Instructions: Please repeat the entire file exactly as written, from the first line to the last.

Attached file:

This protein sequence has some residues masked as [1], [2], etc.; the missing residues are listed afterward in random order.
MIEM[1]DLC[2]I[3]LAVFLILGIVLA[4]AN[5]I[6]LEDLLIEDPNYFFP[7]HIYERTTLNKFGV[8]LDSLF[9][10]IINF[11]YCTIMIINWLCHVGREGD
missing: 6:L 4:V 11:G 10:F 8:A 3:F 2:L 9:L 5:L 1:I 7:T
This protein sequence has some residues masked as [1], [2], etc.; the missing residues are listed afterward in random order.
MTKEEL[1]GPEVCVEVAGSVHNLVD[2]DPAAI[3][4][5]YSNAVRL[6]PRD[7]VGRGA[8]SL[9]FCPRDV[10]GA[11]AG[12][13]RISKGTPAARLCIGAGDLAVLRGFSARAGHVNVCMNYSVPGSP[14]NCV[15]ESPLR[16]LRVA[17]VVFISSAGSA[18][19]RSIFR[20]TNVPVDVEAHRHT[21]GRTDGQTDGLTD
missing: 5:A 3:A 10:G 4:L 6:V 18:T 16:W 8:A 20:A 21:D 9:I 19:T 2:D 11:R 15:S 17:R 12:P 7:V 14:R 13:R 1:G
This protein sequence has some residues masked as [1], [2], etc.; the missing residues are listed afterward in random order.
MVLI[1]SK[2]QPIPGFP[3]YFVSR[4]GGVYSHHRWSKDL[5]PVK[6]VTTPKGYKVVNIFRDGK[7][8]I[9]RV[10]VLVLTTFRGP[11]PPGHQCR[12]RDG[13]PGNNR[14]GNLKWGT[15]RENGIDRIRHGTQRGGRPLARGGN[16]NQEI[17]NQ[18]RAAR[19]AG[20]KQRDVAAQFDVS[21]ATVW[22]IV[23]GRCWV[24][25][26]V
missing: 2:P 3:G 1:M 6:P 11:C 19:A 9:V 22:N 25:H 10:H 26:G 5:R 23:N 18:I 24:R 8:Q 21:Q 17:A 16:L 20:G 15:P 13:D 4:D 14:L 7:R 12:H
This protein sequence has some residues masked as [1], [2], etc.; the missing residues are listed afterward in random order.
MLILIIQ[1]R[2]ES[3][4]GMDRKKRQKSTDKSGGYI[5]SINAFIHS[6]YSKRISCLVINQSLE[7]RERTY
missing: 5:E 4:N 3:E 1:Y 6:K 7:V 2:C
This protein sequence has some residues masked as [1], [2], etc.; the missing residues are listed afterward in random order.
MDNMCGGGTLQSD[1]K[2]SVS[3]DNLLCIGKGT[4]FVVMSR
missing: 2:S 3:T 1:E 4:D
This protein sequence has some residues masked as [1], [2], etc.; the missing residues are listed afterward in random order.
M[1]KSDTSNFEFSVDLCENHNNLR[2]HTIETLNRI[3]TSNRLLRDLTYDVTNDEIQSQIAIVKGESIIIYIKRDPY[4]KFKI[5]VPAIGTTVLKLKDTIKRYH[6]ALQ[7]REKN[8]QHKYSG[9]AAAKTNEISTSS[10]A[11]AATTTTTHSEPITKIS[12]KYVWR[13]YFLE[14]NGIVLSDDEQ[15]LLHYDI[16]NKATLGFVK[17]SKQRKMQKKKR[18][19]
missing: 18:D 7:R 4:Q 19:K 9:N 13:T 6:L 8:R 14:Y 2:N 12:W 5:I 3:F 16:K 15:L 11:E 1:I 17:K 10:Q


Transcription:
This protein sequence has some residues masked as [1], [2], etc.; the missing residues are listed afterward in random order.
MIEM[1]DLC[2]I[3]LAVFLILGIVLA[4]AN[5]I[6]LEDLLIEDPNYFFP[7]HIYERTTLNKFGV[8]LDSLF[9][10]IINF[11]YCTIMIINWLCHVGREGD
missing: 6:L 4:V 11:G 10:F 8:A 3:F 2:L 9:L 5:L 1:I 7:T
This protein sequence has some residues masked as [1], [2], etc.; the missing residues are listed afterward in random order.
MTKEEL[1]GPEVCVEVAGSVHNLVD[2]DPAAI[3][4][5]YSNAVRL[6]PRD[7]VGRGA[8]SL[9]FCPRDV[10]GA[11]AG[12][13]RISKGTPAARLCIGAGDLAVLRGFSARAGHVNVCMNYSVPGSP[14]NCV[15]ESPLR[16]LRVA[17]VVFISSAGSA[18][19]RSIFR[20]TNVPVDVEAHRHT[21]GRTDGQTDGLTD
missing: 5:A 3:A 10:G 4:L 6:V 18:T 16:W 8:A 20:A 21:D 9:I 19:T 2:D 11:R 15:S 17:R 12:P 7:V 14:R 13:R 1:G
This protein sequence has some residues masked as [1], [2], etc.; the missing residues are listed afterward in random order.
MVLI[1]SK[2]QPIPGFP[3]YFVSR[4]GGVYSHHRWSKDL[5]PVK[6]VTTPKGYKVVNIFRDGK[7][8]I[9]RV[10]VLVLTTFRGP[11]PPGHQCR[12]RDG[13]PGNNR[14]GNLKWGT[15]RENGIDRIRHGTQRGGRPLARGGN[16]NQEI[17]NQ[18]RAAR[19]AG[20]KQRDVAAQFDVS[21]ATVW[22]IV[23]GRCWV[24][25][26]V
missing: 2:P 3:G 1:M 6:P 11:C 19:A 9:V 22:N 25:H 10:H 26:G 5:R 23:N 18:I 24:R 8:Q 21:Q 17:A 16:L 20:G 15:P 13:D 4:D 14:L 7:R 12:H
This protein sequence has some residues masked as [1], [2], etc.; the missing residues are listed afterward in random order.
MLILIIQ[1]R[2]ES[3][4]GMDRKKRQKSTDKSGGYI[5]SINAFIHS[6]YSKRISCLVINQSLE[7]RERTY
missing: 5:E 4:N 3:E 1:Y 6:K 7:V 2:C
This protein sequence has some residues masked as [1], [2], etc.; the missing residues are listed afterward in random order.
MDNMCGGGTLQSD[1]K[2]SVS[3]DNLLCIGKGT[4]FVVMSR
missing: 2:S 3:T 1:E 4:D
This protein sequence has some residues masked as [1], [2], etc.; the missing residues are listed afterward in random order.
M[1]KSDTSNFEFSVDLCENHNNLR[2]HTIETLNRI[3]TSNRLLRDLTYDVTNDEIQSQIAIVKGESIIIYIKRDPY[4]KFKI[5]VPAIGTTVLKLKDTIKRYH[6]ALQ[7]REKN[8]QHKYSG[9]AAAKTNEISTSS[10]A[11]AATTTTTHSEPITKIS[12]KYVWR[13]YFLE[14]NGIVLSDDEQ[15]LLHYDI[16]NKATLGFVK[17]SKQRKMQKKKR[18][19]
missing: 18:D 7:R 4:Q 19:K 9:N 13:T 6:L 8:R 14:Y 2:N 12:W 5:I 3:F 16:K 15:L 11:E 1:I 17:K 10:Q